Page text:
It is also a feature of the present invention that the nozzles 30 may be fitted upstream of the spray apertures 36 with a restricting orifice 60. In one form of the invention, in which the spray apertures 36 are directly in communication with the reservoir 20, removal of the caps 45 upon the nozzles 30 causes an initially quite strong flow where water level in the reservoir 20 is high, but such flow decreases steadily as the water level falls. An orifice 60 will restrict the flow to the spray apertures 36 by causing a pressure drop between the reservoir 20 and a chamber 61 just upstream of the apertures. The orifice 60 comprises simply a flat disc 62 having the orifice 60 in the center thereof. An annular ridge 63 within the nozzle mounting part 31 captures the orifice disc 62 in press-fit relationship. With the orifice 60 fitted, spray through the apertures 36 is substantially constant from initiation of flow until the reservoir 20 is substantially exhausted.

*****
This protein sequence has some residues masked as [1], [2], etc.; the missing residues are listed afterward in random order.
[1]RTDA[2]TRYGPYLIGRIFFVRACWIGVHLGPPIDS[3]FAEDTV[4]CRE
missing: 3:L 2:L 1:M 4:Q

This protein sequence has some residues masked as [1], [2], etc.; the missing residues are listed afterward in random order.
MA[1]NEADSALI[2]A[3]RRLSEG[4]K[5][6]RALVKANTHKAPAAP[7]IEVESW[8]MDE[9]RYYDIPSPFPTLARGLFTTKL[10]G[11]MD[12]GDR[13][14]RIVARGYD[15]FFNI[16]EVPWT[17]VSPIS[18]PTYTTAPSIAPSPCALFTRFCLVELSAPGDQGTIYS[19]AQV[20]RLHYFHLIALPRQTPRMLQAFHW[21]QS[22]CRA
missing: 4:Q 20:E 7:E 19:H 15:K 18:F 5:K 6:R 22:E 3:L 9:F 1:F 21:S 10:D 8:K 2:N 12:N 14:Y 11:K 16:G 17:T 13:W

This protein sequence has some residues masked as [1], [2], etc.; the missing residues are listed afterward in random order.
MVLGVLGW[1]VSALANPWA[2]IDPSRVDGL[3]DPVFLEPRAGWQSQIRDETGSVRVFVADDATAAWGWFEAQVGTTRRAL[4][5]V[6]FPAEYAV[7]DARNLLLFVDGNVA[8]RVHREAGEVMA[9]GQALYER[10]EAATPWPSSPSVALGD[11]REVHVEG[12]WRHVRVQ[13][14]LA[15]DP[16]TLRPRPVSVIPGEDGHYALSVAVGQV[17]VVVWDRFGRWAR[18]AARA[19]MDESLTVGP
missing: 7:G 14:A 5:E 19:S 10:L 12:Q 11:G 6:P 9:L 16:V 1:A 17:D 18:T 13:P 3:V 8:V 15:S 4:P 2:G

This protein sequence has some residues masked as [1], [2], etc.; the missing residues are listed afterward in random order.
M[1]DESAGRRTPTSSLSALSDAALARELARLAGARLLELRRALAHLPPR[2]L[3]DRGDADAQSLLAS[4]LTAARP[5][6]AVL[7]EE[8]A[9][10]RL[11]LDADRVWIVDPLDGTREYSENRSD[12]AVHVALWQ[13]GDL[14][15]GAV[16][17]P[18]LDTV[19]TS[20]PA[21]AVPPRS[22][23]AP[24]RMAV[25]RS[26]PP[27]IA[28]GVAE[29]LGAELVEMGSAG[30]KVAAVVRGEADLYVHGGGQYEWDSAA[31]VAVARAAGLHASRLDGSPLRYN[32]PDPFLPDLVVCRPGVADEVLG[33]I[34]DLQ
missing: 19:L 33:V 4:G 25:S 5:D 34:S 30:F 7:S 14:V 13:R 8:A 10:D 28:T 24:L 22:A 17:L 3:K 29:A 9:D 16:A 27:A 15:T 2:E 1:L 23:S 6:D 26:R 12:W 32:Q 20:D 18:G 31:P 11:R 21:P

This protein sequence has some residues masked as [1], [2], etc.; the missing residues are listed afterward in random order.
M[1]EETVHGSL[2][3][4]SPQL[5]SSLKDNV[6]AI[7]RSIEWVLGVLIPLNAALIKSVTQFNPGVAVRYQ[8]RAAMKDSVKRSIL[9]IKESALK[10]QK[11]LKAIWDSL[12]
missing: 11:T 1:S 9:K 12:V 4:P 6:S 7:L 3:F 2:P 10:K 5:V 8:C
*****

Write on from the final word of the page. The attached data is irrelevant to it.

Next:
It is further contemplated that the strap 46 may be so arranged that as the user moves his head into the emergency wash zone his head will engage the strap pulling the caps off of the nozzles. This can be accomplished, for example, by positioning the nozzles, by having the strap run upwardly through loops on the sidewalls of the eye wash space to elevate the strap loop.
Finally, it is contemplated by the present invention that the bottom portion of the housing 14 may be filled with a nonporous foam 65, which fills the space below the nozzles 30 and avoids retention of standing water therein. Such foam also weights the bottom of the housing even when the fountain is empty of liquid and increases the rigidity of the housing.